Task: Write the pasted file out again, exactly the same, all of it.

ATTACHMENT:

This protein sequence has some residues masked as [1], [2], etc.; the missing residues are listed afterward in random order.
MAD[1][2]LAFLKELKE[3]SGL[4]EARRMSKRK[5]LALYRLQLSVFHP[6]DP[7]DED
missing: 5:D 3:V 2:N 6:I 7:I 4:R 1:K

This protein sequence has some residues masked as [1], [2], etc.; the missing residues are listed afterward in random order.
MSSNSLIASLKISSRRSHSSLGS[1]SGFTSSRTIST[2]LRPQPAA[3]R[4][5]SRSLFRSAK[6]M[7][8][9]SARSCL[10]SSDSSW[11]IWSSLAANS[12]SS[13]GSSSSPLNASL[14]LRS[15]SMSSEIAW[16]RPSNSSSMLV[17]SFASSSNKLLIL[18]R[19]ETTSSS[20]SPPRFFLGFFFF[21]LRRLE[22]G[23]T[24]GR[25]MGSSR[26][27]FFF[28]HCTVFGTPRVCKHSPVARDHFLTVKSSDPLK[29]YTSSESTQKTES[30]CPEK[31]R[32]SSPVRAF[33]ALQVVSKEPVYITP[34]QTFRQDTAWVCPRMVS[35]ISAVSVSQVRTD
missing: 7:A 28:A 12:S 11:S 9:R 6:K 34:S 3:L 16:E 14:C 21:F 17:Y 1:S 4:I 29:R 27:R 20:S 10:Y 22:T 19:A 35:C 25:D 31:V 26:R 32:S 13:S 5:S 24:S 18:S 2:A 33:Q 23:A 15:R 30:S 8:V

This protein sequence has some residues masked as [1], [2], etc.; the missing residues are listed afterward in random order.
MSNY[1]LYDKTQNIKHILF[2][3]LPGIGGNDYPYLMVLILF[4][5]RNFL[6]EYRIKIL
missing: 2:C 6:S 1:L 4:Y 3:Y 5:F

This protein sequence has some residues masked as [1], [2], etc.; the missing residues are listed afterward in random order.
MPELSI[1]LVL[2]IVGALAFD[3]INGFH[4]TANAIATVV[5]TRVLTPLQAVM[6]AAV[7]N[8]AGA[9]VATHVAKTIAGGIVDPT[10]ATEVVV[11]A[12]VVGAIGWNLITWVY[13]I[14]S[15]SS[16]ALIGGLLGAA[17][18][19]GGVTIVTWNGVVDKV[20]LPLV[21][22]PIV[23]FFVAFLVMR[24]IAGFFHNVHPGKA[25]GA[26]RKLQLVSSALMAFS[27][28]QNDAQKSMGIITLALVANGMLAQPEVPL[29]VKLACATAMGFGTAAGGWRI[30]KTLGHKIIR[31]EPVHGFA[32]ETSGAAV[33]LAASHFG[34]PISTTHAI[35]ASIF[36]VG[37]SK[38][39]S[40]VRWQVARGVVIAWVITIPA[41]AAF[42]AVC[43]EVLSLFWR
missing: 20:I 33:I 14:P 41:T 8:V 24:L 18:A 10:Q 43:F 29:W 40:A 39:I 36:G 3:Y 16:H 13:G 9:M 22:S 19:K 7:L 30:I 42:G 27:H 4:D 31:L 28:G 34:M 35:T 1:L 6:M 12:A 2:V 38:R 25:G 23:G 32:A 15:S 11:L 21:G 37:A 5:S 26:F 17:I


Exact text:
This protein sequence has some residues masked as [1], [2], etc.; the missing residues are listed afterward in random order.
MAD[1][2]LAFLKELKE[3]SGL[4]EARRMSKRK[5]LALYRLQLSVFHP[6]DP[7]DED
missing: 5:D 3:V 2:N 6:I 7:I 4:R 1:K

This protein sequence has some residues masked as [1], [2], etc.; the missing residues are listed afterward in random order.
MSSNSLIASLKISSRRSHSSLGS[1]SGFTSSRTIST[2]LRPQPAA[3]R[4][5]SRSLFRSAK[6]M[7][8][9]SARSCL[10]SSDSSW[11]IWSSLAANS[12]SS[13]GSSSSPLNASL[14]LRS[15]SMSSEIAW[16]RPSNSSSMLV[17]SFASSSNKLLIL[18]R[19]ETTSSS[20]SPPRFFLGFFFF[21]LRRLE[22]G[23]T[24]GR[25]MGSSR[26][27]FFF[28]HCTVFGTPRVCKHSPVARDHFLTVKSSDPLK[29]YTSSESTQKTES[30]CPEK[31]R[32]SSPVRAF[33]ALQVVSKEPVYITP[34]QTFRQDTAWVCPRMVS[35]ISAVSVSQVRTD
missing: 7:A 28:A 12:S 11:S 9:R 6:K 34:S 3:L 16:E 14:C 21:F 17:Y 1:S 4:I 29:R 27:R 20:S 10:Y 22:T 19:A 35:C 25:D 31:V 26:R 32:S 13:S 5:S 24:S 18:S 2:A 33:Q 23:A 15:R 30:S 8:V

This protein sequence has some residues masked as [1], [2], etc.; the missing residues are listed afterward in random order.
MSNY[1]LYDKTQNIKHILF[2][3]LPGIGGNDYPYLMVLILF[4][5]RNFL[6]EYRIKIL
missing: 2:C 6:S 1:L 4:Y 3:Y 5:F

This protein sequence has some residues masked as [1], [2], etc.; the missing residues are listed afterward in random order.
MPELSI[1]LVL[2]IVGALAFD[3]INGFH[4]TANAIATVV[5]TRVLTPLQAVM[6]AAV[7]N[8]AGA[9]VATHVAKTIAGGIVDPT[10]ATEVVV[11]A[12]VVGAIGWNLITWVY[13]I[14]S[15]SS[16]ALIGGLLGAA[17][18][19]GGVTIVTWNGVVDKV[20]LPLV[21][22]PIV[23]FFVAFLVMR[24]IAGFFHNVHPGKA[25]GA[26]RKLQLVSSALMAFS[27][28]QNDAQKSMGIITLALVANGMLAQPEVPL[29]VKLACATAMGFGTAAGGWRI[30]KTLGHKIIR[31]EPVHGFA[32]ETSGAAV[33]LAASHFG[34]PISTTHAI[35]ASIF[36]VG[37]SK[38][39]S[40]VRWQVARGVVIAWVITIPA[41]AAF[42]AVC[43]EVLSLFWR
missing: 20:I 33:I 14:P 41:T 8:V 24:L 18:A 10:Q 43:F 29:W 40:A 39:I 36:G 3:Y 16:H 13:G 9:M 22:S 19:K 7:L 30:I 42:G 27:H 4:D 31:L 28:G 34:M 35:T 1:L 6:M 12:A 2:V 38:R 25:G 23:G 32:A 15:S 11:L 21:G 37:A 5:S 26:F 17:I